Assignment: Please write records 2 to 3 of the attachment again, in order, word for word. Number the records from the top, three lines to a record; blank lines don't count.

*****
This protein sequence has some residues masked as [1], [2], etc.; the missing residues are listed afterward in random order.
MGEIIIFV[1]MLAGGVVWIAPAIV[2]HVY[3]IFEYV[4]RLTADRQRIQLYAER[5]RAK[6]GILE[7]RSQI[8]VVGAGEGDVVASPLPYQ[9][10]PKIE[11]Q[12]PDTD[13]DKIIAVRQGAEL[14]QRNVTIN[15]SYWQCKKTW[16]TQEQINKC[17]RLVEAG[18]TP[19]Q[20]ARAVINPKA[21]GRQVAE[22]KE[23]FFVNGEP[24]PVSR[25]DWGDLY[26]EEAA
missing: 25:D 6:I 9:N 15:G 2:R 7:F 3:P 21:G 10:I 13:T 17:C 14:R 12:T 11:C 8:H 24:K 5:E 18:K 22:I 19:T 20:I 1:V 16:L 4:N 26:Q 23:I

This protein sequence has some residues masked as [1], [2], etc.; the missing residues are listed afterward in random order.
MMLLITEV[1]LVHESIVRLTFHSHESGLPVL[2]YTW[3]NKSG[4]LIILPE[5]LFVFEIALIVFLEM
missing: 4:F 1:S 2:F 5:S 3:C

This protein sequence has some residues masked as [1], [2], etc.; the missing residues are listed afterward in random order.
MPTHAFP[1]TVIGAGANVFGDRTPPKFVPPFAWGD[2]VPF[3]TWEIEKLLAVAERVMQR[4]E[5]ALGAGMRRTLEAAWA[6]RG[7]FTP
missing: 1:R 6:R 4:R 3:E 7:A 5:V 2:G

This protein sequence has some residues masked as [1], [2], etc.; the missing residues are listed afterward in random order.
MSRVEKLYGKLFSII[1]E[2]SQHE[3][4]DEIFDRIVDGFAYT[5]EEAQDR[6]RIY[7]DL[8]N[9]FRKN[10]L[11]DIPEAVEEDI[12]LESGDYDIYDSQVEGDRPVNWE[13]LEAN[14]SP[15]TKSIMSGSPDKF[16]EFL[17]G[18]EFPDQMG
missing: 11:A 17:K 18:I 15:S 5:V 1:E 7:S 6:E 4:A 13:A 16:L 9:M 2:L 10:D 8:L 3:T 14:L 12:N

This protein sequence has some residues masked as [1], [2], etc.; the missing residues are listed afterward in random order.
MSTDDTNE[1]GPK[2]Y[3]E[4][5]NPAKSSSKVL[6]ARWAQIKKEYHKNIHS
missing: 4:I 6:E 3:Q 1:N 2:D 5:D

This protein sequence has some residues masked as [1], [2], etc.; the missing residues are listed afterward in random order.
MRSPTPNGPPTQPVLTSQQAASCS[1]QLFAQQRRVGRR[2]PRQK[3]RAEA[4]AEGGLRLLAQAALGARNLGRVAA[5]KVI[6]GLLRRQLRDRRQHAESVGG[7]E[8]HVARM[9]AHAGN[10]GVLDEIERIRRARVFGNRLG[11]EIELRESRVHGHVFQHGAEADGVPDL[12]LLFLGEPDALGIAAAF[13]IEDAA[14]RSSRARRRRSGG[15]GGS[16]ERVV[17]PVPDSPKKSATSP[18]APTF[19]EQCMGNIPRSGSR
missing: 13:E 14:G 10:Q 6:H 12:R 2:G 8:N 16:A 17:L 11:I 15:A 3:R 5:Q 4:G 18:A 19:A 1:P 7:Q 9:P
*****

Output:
This protein sequence has some residues masked as [1], [2], etc.; the missing residues are listed afterward in random order.
MMLLITEV[1]LVHESIVRLTFHSHESGLPVL[2]YTW[3]NKSG[4]LIILPE[5]LFVFEIALIVFLEM
missing: 4:F 1:S 2:F 5:S 3:C

This protein sequence has some residues masked as [1], [2], etc.; the missing residues are listed afterward in random order.
MPTHAFP[1]TVIGAGANVFGDRTPPKFVPPFAWGD[2]VPF[3]TWEIEKLLAVAERVMQR[4]E[5]ALGAGMRRTLEAAWA[6]RG[7]FTP
missing: 1:R 6:R 4:R 3:E 7:A 5:V 2:G